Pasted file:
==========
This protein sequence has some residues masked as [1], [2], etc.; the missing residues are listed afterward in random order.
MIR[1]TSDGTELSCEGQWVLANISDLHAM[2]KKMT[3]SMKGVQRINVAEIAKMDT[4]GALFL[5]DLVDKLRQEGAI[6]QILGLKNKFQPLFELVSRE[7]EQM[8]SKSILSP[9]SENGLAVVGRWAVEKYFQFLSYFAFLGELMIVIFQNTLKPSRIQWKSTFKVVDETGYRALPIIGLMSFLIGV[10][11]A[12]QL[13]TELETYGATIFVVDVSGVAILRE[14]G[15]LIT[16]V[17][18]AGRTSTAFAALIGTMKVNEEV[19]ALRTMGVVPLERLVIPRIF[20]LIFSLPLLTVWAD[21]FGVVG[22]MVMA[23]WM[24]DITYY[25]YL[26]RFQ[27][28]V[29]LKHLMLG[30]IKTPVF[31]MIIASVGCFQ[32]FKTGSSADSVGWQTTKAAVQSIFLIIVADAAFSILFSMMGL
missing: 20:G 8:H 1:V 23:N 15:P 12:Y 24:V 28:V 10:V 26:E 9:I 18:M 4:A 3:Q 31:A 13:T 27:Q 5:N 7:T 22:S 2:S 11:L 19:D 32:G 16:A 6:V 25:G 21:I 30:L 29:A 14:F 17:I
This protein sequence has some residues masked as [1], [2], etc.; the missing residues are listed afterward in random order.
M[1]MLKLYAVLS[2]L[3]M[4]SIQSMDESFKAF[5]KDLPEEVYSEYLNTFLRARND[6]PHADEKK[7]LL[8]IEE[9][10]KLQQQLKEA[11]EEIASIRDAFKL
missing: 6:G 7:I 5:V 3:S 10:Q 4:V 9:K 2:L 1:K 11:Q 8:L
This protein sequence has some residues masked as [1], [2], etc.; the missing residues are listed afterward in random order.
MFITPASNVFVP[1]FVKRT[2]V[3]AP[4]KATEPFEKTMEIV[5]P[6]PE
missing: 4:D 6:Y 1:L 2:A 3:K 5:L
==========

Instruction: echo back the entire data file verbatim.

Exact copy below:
This protein sequence has some residues masked as [1], [2], etc.; the missing residues are listed afterward in random order.
MIR[1]TSDGTELSCEGQWVLANISDLHAM[2]KKMT[3]SMKGVQRINVAEIAKMDT[4]GALFL[5]DLVDKLRQEGAI[6]QILGLKNKFQPLFELVSRE[7]EQM[8]SKSILSP[9]SENGLAVVGRWAVEKYFQFLSYFAFLGELMIVIFQNTLKPSRIQWKSTFKVVDETGYRALPIIGLMSFLIGV[10][11]A[12]QL[13]TELETYGATIFVVDVSGVAILRE[14]G[15]LIT[16]V[17][18]AGRTSTAFAALIGTMKVNEEV[19]ALRTMGVVPLERLVIPRIF[20]LIFSLPLLTVWAD[21]FGVVG[22]MVMA[23]WM[24]DITYY[25]YL[26]RFQ[27][28]V[29]LKHLMLG[30]IKTPVF[31]MIIASVGCFQ[32]FKTGSSADSVGWQTTKAAVQSIFLIIVADAAFSILFSMMGL
missing: 20:G 8:H 1:V 23:N 15:P 12:Y 24:V 28:V 10:V 26:E 9:I 18:M 4:A 3:Q 31:A 13:T 27:Q 5:N 7:T 22:S 2:S 11:L 19:D 32:G 16:A 6:V 25:G 21:I 30:L 29:A 14:F 17:I
This protein sequence has some residues masked as [1], [2], etc.; the missing residues are listed afterward in random order.
M[1]MLKLYAVLS[2]L[3]M[4]SIQSMDESFKAF[5]KDLPEEVYSEYLNTFLRARND[6]PHADEKK[7]LL[8]IEE[9][10]KLQQQLKEA[11]EEIASIRDAFKL
missing: 6:G 7:I 5:V 3:S 10:Q 4:V 9:K 2:L 1:K 11:Q 8:L
This protein sequence has some residues masked as [1], [2], etc.; the missing residues are listed afterward in random order.
MFITPASNVFVP[1]FVKRT[2]V[3]AP[4]KATEPFEKTMEIV[5]P[6]PE
missing: 4:D 6:Y 1:L 2:A 3:K 5:L